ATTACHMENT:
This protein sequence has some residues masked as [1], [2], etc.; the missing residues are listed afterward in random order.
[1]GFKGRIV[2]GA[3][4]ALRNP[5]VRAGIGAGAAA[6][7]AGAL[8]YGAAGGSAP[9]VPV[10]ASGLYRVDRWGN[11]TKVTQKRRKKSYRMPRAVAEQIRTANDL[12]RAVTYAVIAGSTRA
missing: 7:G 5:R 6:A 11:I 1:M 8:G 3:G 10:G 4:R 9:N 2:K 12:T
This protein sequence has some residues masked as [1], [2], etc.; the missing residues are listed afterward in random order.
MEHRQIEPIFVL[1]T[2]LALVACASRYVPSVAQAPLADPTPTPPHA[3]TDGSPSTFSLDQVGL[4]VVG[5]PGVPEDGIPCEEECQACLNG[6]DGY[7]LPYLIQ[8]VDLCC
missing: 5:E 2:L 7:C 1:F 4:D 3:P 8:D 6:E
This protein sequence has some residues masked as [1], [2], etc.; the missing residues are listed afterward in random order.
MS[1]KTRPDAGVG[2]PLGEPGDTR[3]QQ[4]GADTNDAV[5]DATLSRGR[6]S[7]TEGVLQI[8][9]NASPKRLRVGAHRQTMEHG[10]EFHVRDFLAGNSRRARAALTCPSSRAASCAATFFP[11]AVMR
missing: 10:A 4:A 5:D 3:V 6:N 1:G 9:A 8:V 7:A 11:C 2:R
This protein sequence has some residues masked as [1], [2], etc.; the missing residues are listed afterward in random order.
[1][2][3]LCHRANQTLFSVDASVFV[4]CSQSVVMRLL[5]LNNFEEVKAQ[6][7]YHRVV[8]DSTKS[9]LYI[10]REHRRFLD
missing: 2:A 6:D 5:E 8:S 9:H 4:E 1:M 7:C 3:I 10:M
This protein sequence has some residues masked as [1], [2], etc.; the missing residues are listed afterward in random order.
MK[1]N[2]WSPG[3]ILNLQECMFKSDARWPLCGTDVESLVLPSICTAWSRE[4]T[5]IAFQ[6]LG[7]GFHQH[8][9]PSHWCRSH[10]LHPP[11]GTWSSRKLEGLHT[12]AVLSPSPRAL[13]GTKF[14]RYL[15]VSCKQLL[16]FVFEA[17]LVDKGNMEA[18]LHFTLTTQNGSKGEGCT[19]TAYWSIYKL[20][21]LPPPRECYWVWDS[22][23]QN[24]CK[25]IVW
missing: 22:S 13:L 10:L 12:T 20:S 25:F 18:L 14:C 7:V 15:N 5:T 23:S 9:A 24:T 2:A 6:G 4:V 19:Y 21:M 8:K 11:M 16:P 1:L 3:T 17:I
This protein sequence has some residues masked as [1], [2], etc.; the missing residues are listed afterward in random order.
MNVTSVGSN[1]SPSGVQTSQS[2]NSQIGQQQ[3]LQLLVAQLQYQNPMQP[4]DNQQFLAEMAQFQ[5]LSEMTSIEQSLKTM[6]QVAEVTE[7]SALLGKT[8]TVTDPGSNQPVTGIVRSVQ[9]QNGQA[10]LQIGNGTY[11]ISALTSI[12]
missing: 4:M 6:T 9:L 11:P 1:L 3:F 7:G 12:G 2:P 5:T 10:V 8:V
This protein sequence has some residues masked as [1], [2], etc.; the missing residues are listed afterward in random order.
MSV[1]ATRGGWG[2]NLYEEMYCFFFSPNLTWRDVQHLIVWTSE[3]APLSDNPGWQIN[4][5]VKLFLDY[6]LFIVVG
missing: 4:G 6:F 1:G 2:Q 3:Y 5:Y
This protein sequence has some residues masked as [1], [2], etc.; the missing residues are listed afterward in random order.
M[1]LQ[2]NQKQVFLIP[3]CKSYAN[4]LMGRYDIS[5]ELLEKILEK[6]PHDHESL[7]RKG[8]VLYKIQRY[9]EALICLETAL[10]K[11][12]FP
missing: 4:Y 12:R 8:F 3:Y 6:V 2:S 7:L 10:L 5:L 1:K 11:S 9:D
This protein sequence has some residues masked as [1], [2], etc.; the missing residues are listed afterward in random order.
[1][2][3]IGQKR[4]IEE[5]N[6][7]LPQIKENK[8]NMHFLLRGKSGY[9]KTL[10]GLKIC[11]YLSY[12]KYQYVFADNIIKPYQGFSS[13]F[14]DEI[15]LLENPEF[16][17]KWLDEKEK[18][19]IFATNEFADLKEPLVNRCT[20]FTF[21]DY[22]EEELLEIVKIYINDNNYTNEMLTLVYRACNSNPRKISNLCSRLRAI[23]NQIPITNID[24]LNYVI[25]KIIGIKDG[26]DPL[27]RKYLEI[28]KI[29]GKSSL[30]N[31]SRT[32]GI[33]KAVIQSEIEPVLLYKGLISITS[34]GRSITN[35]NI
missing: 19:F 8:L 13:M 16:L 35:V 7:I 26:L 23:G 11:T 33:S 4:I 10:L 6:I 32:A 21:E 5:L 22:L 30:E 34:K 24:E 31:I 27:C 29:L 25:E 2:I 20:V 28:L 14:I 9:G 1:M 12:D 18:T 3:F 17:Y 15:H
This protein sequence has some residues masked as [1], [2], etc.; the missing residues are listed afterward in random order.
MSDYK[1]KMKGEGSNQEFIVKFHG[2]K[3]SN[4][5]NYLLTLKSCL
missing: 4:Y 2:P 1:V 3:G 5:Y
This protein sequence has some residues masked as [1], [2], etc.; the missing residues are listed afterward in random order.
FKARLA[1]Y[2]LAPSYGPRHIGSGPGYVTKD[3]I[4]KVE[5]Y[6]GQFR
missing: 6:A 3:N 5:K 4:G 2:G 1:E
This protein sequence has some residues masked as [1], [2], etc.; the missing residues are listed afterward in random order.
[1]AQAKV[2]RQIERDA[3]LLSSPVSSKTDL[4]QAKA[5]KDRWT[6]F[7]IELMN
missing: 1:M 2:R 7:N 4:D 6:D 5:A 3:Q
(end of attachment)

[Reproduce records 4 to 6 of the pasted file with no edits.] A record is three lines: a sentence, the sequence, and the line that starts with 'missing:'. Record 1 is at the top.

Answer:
This protein sequence has some residues masked as [1], [2], etc.; the missing residues are listed afterward in random order.
[1][2][3]LCHRANQTLFSVDASVFV[4]CSQSVVMRLL[5]LNNFEEVKAQ[6][7]YHRVV[8]DSTKS[9]LYI[10]REHRRFLD
missing: 2:A 6:D 5:E 8:S 9:H 4:E 1:M 7:C 3:I 10:M
This protein sequence has some residues masked as [1], [2], etc.; the missing residues are listed afterward in random order.
MK[1]N[2]WSPG[3]ILNLQECMFKSDARWPLCGTDVESLVLPSICTAWSRE[4]T[5]IAFQ[6]LG[7]GFHQH[8][9]PSHWCRSH[10]LHPP[11]GTWSSRKLEGLHT[12]AVLSPSPRAL[13]GTKF[14]RYL[15]VSCKQLL[16]FVFEA[17]LVDKGNMEA[18]LHFTLTTQNGSKGEGCT[19]TAYWSIYKL[20][21]LPPPRECYWVWDS[22][23]QN[24]CK[25]IVW
missing: 22:S 13:L 10:L 12:T 20:S 25:F 18:L 14:C 7:V 15:N 5:T 23:S 9:A 24:T 2:A 6:G 4:V 19:Y 21:M 8:K 11:M 16:P 1:L 3:T 17:I
This protein sequence has some residues masked as [1], [2], etc.; the missing residues are listed afterward in random order.
MNVTSVGSN[1]SPSGVQTSQS[2]NSQIGQQQ[3]LQLLVAQLQYQNPMQP[4]DNQQFLAEMAQFQ[5]LSEMTSIEQSLKTM[6]QVAEVTE[7]SALLGKT[8]TVTDPGSNQPVTGIVRSVQ[9]QNGQA[10]LQIGNGTY[11]ISALTSI[12]
missing: 4:M 6:T 9:L 11:P 1:L 3:F 7:G 12:G 2:P 5:T 10:V 8:V